As I said above, the main users of the Register will be the employees of the Police, law enforcement agencies, as well as any institution that works with or for children, without any difference whether they are public or private. In this context, the law includes the obligation of institutions to have and implement the highest Safeguarding standards, including child and adolescent protection policy from violence, abuse, and exploitation.


Iconstyle: What are the steps that the initiative is following? Who is lobbying in your favour, what has been done so far?

 Altin Hazizaj:We think that this is not a matter of lobbying, because after 22 cases of violence and sexual exploitation of girls and children identified only during 2020, I am sure that every responsible MP feels guilty and should ask himself / herself why did we not approved amendments to the Criminal Code, including the establishment of the Sex Offenders Register. It is a very big responsibility before the voters when their children are found legally and institutionally unprotected from sexual violence and exploitation. Moreover, sex crimes tend to incite revenge crimes, because if there is one thing that the human being does not forgive, it is the harm that one can have on children. So I think that we are coming to the aid of the children but also of the Parliament at the right time, thus I do not believe that there will be any MP who will say no to the changes in the Criminal Code and on the National Register for Sexual Crimes.

Iconstyle: Do you have any statistics on these crimes, despite the figures provided by the police? How do you help children who are victims?

 Altin Hazizaj:Albania has quite detailed statistics regarding sexual violence against children and sexual crimes against them. One thing that is worth mentioning is that children in Albania declare less violence and sexual harassment than children in the European Union, which taking into consideration on our nature on keeping such things secret or because of the fear that accompanies sexual violence, is understandable. According to the Balkan study, BECAN, 1 in 10 children in Albania is a victim of sexual violence, while at EU level the data shows that in 1 in 5 or 6 children are victims of sexual abuse. But if Albania manages to sentence only 42% of sexual crimes against children, the EU manages to sentence almost 70% of them.

There is also a significant difference in the way cases are handled in EU countries compared to Albania and this led us to establish the first ever National Centre for the Protection of Children and Adolescents from Sexual Violence (Barnahus Albania) in 2019. Since the opening of the Centre, we have provided legal and social services, counselling, and court support to over 30 cases of children and adolescents victims of sexual violence: all girls! Given the lack of reporting from boys, we started a month ago, a boys' awareness campaign to report any sexual harassment or violence experienced in their life, under the slogan: Sexual violence doesn’t ask for age or gender! Report it!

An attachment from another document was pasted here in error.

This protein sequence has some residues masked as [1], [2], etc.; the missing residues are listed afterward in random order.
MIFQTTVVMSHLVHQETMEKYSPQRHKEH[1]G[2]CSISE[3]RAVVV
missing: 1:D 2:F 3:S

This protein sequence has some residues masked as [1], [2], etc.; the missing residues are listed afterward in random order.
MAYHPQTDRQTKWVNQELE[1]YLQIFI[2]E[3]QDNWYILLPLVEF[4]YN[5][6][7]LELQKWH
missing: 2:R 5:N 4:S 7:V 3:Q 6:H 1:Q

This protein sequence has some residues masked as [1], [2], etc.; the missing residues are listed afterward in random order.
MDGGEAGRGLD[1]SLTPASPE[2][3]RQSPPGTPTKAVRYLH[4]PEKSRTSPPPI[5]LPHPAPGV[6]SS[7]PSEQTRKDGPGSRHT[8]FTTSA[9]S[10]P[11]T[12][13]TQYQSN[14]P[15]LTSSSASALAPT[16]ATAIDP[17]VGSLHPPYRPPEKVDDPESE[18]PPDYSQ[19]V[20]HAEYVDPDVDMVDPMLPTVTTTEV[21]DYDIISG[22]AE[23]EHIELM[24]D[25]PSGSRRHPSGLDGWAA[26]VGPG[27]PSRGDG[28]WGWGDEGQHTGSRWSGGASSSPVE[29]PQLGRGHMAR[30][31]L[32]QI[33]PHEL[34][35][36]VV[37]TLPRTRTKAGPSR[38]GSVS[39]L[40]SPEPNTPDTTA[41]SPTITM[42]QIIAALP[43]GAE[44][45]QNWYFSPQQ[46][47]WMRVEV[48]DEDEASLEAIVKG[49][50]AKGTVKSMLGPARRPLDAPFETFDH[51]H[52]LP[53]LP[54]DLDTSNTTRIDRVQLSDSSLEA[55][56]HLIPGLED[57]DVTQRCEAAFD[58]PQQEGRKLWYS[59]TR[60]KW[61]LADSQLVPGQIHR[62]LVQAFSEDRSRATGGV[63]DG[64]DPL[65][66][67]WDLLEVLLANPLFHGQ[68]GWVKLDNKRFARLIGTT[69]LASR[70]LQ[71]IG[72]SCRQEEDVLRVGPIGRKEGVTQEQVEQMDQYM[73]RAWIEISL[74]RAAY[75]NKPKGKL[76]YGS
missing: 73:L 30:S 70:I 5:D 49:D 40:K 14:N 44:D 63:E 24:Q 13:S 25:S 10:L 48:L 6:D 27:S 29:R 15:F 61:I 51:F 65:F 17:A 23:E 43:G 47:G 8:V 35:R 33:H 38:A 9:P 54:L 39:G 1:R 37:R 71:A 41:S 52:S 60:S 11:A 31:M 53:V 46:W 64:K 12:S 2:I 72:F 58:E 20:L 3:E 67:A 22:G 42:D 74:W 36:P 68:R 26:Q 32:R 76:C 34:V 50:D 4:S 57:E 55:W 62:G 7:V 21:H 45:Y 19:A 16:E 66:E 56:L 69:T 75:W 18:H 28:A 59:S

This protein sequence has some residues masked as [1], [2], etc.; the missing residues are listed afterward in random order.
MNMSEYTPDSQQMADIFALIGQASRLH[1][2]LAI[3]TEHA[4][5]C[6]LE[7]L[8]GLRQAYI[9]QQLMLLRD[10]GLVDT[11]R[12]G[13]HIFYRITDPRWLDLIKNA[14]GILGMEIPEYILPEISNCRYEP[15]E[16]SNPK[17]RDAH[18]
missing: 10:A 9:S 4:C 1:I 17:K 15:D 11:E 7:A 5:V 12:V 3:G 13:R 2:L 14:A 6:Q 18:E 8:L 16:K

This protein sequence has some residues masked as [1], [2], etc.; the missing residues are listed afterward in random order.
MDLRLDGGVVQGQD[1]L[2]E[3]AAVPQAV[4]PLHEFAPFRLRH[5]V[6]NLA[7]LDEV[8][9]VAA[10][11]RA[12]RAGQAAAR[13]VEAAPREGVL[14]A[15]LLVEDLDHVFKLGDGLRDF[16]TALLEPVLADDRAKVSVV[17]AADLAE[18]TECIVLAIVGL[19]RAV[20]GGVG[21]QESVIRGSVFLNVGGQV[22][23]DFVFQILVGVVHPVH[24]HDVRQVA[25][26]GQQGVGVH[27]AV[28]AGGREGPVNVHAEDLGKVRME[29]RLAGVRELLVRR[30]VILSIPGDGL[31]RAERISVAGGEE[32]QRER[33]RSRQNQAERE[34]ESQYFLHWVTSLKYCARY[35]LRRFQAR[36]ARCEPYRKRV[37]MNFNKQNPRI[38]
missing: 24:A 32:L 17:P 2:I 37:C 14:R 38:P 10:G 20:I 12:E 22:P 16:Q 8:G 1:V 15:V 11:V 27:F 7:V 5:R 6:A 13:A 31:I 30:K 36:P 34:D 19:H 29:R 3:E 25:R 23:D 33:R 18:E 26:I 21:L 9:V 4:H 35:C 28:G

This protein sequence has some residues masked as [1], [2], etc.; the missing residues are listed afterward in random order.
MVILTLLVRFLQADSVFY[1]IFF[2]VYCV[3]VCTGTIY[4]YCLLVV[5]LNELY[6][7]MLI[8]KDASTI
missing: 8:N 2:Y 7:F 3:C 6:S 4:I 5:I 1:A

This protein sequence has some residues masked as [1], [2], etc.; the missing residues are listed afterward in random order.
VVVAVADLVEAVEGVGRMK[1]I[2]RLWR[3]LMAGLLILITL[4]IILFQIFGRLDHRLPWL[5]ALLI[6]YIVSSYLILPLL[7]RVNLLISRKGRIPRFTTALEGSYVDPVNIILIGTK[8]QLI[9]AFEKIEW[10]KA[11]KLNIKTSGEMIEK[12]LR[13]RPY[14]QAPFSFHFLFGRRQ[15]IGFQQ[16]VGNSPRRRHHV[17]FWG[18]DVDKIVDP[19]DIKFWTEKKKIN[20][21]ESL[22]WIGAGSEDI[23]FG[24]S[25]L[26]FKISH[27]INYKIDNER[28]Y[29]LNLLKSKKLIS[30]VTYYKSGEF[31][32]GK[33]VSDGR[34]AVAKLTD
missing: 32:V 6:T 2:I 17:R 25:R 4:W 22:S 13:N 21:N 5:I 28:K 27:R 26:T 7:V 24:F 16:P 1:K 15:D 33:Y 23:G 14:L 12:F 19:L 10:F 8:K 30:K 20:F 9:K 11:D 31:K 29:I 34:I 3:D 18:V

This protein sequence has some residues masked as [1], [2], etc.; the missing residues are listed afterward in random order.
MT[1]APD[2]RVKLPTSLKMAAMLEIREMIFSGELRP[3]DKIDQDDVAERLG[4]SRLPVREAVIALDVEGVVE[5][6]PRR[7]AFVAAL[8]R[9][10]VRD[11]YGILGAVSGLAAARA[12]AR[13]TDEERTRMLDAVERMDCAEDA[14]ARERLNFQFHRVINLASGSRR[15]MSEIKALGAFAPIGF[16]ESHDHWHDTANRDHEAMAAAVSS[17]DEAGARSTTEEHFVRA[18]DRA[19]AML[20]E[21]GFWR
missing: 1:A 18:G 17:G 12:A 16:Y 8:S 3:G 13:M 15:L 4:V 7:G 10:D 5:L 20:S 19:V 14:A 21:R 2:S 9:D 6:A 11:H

I hope that in cooperation with our colleagues in the media we will make possible the awareness of as many children and adolescents as possible across Albania.

Iconstyle: How do the police react to your reports?

Altin Hazizaj:In fact, we must say that from almost 2 years of experience with the Barnahus - the Police is the institution that most of the time not only takes cases seriously, but also follows them with its experts and, as the case may be, with our support also. Of course, there are cases when some police officers do not follow the proper procedures. What we see with concern between the Police and the Prosecution, for example, are the standard tests that a victim of sexual violence must follow. In Albania, only a forensic test is performed on whether the child is raped or not, while everywhere in the world the saliva, anus test, pregnancy, HIV / AIDS and STD tests are taken - which could prove not only the guilt of the perpetrator but also the damage he has inflicted on the victim, which can sometimes be for all life (in the case of HIV / AIDS). Often the victim's clothes are not taken as material evidence and no genetic tests are performed on them that can provide signs of biological residue from the perpetrator. All these serious shortcomings in the investigation process, result in more than half of those accused of sex crimes against children being released for lack of evidence or convicted for a lesser crime. In this context, the Prosecution and the State Police need to be trained and get specialize in all areas of sexual crimes, including scientific collection of evidence from the crime scene, which right now is not well-organised.

While a major concern remains the indemnification of the sex crime victim. So far, even though the prosecution has been working for years to protect the victims, we have very few cases of their compensation by court decision. That leaves the victims in a serious emotional state, or their parents, as they feel that the justice system has not adequately protected their interests and has not given justice. Here I think there is a need for some emergency intervention, whether through improving the criminal procedural law or approve a new law on victims’ rights to compensation. I have to admit with a lot of pain that we have a long way to go, but I hope that the end of this year will find us with a National Action Plan against Child Sexual Violence, a National Register pf Sexual Offenders and a Criminal Code that protects children from sexual crimes.


The Interview was published exclusively by IconStyle Magazine, 31 October 2020